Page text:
Todd K. Schilling



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Public and private institutions have seen one of the greatest influxes of veterans using their veteran benefits since World War II (DiRamio & Jarvis, 2011). Veterans enter higher education with a diverse, individualistic background and experience, and encounter a number of issues that traditional students do not experience. The purpose of this study was to explore the various ways that veterans' transition into higher education, as well as their ability to make meaning of their military experience. The research questions guiding this study were: (a) what are the identity crises and transitions that veterans experience when enrolling in college; (b) how do veterans make meaning of their military experience and use it in their new role as a student? The participants in this study consisted of veterans of the United States Military currently attending college. In one hour semi-structured interviews, participants shared their military background as well as their experiences in higher education. Participants also reflected on their military experiences and how they led them to their current role as students. Findings suggested that veterans experience college differently than the traditional student and feel that, due to their military experience, they have a different understanding and appreciation for higher education. Higher education professionals working with veterans may benefit from the study results because it provides a first-hand insight into personal experiences of veterans. They will be able to understand the difficulty of their transition and explore new practices to better serve this unique category of students.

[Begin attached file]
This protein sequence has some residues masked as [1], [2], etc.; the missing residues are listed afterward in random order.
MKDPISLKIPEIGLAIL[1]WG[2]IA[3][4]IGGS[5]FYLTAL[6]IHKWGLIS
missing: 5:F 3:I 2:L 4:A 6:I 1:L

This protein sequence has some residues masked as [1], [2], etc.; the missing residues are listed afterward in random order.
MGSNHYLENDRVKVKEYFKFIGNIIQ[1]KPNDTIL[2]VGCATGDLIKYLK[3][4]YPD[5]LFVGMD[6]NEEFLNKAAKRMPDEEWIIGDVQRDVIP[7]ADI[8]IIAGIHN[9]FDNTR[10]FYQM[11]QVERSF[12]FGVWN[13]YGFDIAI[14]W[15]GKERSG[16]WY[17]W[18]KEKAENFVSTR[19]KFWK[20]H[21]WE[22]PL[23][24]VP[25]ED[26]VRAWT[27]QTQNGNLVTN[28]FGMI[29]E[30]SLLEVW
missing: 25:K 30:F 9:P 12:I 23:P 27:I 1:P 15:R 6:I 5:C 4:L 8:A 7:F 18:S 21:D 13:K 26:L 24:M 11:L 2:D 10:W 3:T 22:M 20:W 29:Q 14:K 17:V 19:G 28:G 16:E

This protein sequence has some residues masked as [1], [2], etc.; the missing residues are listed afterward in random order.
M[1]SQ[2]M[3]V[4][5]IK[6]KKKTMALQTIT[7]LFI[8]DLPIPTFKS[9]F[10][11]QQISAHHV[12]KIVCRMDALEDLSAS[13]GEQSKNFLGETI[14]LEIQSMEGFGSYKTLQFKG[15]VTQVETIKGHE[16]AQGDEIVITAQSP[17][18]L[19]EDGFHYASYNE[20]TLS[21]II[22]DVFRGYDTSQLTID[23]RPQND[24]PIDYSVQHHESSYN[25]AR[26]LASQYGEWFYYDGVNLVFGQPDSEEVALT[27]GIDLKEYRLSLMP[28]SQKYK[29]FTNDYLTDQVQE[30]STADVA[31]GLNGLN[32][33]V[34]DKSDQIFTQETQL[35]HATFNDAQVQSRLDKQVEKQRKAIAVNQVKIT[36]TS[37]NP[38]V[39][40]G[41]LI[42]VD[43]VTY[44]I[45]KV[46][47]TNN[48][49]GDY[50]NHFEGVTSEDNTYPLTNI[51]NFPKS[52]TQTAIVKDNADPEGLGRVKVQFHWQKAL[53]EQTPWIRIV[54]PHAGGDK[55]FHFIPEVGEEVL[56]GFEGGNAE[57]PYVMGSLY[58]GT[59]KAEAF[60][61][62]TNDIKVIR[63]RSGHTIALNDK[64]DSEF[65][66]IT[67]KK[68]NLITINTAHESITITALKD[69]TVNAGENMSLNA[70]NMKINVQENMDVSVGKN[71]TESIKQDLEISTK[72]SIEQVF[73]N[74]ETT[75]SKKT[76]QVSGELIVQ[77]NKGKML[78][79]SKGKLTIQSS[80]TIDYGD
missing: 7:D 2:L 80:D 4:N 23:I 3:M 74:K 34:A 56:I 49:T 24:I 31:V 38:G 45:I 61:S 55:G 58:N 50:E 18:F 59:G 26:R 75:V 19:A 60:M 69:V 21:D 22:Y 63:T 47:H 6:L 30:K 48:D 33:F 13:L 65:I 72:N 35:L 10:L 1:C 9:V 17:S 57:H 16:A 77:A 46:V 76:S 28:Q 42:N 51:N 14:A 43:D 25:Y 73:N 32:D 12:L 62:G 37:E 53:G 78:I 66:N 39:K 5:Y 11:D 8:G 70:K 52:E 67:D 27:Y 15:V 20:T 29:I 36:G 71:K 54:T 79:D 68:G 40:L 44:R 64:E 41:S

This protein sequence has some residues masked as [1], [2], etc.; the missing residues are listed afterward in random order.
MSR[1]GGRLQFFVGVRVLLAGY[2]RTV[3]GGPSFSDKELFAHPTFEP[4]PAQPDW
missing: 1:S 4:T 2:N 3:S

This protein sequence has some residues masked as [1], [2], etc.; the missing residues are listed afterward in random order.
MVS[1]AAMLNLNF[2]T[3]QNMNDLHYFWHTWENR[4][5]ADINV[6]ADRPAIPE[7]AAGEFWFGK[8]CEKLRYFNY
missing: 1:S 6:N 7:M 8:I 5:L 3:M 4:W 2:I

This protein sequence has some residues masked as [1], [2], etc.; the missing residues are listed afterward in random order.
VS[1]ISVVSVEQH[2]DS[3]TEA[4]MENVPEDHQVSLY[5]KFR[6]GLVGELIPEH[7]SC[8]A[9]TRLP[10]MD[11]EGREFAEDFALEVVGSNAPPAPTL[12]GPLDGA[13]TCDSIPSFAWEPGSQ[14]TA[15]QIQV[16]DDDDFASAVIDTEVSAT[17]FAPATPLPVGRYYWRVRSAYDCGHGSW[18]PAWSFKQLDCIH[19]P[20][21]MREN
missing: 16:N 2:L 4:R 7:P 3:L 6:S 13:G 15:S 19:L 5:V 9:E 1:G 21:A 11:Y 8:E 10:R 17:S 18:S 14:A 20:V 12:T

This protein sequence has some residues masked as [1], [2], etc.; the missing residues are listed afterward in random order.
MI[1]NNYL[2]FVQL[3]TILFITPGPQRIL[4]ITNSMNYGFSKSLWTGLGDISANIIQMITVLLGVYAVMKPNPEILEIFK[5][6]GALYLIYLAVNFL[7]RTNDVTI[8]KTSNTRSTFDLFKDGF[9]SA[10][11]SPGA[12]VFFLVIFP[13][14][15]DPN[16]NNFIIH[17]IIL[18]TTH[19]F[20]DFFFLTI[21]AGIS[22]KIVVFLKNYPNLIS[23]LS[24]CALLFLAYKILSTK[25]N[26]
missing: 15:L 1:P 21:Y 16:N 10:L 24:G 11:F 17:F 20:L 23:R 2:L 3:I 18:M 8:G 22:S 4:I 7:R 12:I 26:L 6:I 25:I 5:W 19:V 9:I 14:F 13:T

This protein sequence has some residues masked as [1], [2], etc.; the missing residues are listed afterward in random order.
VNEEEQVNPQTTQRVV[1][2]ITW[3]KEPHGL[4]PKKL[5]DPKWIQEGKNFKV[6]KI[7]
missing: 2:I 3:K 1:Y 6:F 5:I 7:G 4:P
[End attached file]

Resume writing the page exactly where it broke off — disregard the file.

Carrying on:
Publication Date


Project Designation

Graduate Research

Primary Advisor

Nasser Razek

Primary Advisor's Department

Counselor Education and Human Services


Stander Symposium project, student affairs, School of Education and Health Sciences

Bridging the Gap: Identity Crises and Self-Authorship of Veterans in Higher Education